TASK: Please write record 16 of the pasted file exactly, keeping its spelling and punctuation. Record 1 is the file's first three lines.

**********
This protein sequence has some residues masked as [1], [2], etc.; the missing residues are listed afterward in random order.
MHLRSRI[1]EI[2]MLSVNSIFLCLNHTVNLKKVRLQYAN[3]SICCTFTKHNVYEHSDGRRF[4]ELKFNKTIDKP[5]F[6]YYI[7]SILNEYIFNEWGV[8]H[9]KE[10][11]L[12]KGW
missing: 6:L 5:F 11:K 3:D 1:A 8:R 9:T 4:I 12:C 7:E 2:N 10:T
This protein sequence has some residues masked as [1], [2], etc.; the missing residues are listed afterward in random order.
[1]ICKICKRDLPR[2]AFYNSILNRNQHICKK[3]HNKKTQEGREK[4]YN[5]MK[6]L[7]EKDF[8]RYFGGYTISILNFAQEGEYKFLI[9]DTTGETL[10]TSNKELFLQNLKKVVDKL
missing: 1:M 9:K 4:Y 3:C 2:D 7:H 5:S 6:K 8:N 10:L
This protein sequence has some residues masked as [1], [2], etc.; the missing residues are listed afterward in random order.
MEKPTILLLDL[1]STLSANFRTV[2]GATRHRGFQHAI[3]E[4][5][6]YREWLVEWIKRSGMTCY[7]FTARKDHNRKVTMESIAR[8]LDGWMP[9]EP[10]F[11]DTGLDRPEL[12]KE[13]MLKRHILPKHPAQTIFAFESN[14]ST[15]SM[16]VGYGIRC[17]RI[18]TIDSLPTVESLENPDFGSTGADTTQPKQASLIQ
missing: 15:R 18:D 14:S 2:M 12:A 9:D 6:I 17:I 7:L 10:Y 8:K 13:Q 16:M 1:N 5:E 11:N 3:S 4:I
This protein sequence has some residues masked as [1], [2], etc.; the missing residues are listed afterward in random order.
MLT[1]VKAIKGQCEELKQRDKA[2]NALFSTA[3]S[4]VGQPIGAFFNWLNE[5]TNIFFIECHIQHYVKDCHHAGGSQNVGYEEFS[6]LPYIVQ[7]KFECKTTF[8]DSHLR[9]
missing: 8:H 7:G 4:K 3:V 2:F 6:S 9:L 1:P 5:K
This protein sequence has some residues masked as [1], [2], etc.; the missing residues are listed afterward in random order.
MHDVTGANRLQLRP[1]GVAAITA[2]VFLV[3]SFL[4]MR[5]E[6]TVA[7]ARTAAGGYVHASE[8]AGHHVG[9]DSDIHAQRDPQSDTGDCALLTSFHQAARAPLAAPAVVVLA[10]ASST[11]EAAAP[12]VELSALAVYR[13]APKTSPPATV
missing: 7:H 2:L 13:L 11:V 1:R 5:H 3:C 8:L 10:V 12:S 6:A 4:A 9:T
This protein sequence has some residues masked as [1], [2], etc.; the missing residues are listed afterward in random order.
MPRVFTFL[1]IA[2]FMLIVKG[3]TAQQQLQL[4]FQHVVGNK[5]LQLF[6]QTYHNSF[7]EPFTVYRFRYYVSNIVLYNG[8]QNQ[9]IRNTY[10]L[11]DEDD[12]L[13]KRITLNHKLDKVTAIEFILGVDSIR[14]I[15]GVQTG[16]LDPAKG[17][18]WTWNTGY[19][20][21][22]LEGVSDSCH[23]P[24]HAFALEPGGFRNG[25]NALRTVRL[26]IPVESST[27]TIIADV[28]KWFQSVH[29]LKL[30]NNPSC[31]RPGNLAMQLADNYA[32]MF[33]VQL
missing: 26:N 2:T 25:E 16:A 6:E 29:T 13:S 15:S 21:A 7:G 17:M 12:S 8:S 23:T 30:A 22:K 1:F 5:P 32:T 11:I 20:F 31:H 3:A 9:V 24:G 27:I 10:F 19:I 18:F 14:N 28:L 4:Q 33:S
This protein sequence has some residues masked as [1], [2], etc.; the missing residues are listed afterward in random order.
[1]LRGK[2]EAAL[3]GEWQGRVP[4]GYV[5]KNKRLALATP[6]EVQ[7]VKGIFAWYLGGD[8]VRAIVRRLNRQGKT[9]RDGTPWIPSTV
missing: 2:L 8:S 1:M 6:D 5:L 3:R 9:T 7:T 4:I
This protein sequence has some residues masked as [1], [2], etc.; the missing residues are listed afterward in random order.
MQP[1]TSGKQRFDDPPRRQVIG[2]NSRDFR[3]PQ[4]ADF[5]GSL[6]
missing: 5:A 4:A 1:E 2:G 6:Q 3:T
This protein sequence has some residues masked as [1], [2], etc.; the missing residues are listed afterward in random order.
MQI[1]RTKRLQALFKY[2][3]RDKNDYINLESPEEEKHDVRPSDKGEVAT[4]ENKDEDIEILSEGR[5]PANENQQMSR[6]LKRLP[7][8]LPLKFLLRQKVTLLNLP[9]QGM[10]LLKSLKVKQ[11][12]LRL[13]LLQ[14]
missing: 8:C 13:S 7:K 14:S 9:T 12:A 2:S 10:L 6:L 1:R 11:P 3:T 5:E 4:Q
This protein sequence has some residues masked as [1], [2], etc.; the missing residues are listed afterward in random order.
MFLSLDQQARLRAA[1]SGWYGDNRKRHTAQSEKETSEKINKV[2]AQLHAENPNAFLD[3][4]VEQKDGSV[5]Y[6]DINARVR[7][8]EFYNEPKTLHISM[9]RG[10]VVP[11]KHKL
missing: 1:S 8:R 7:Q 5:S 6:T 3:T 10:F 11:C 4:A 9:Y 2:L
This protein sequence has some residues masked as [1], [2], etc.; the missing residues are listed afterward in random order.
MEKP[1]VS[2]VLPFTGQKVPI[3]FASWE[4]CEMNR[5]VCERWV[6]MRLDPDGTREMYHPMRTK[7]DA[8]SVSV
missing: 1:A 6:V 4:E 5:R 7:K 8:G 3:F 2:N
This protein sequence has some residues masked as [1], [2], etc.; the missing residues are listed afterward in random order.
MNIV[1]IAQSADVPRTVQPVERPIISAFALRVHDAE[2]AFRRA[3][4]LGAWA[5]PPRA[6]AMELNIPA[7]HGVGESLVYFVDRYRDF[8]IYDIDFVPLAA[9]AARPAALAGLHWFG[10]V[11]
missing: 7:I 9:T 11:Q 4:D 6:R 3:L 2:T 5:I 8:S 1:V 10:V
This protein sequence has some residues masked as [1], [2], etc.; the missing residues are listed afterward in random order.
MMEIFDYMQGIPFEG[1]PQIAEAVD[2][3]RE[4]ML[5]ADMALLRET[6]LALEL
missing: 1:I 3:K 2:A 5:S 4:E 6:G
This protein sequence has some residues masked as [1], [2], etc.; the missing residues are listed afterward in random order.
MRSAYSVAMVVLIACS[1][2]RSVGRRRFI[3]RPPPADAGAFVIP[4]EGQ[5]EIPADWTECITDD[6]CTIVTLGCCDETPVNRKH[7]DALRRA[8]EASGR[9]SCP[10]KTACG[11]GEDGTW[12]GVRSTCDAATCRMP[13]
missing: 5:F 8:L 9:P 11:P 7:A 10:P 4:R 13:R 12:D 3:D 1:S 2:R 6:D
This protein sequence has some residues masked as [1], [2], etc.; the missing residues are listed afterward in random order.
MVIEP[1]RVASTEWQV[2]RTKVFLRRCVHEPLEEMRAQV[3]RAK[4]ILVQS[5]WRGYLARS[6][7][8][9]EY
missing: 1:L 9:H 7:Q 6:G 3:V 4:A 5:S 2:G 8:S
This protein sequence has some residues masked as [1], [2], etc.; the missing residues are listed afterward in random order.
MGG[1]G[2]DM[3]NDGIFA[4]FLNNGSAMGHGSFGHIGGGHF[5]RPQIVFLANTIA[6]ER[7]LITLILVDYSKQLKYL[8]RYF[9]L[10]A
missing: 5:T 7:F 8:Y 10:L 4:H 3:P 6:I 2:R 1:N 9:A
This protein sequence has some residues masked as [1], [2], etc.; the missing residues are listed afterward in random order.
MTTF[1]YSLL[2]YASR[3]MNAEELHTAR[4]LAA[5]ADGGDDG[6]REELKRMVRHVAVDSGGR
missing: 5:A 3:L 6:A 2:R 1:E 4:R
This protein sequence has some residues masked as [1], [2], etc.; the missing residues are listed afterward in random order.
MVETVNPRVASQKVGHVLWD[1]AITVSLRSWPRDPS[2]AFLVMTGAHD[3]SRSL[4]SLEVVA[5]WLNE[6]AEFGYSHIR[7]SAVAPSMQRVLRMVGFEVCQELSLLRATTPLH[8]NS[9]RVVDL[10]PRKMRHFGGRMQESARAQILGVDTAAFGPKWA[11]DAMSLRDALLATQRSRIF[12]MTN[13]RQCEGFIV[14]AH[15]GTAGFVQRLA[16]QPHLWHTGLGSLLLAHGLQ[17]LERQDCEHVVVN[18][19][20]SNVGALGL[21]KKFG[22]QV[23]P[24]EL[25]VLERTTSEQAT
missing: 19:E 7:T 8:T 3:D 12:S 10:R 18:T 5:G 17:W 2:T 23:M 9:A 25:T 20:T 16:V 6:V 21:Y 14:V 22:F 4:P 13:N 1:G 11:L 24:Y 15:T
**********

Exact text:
This protein sequence has some residues masked as [1], [2], etc.; the missing residues are listed afterward in random order.
MGG[1]G[2]DM[3]NDGIFA[4]FLNNGSAMGHGSFGHIGGGHF[5]RPQIVFLANTIA[6]ER[7]LITLILVDYSKQLKYL[8]RYF[9]L[10]A
missing: 5:T 7:F 8:Y 10:L 4:H 3:P 6:I 2:R 1:N 9:A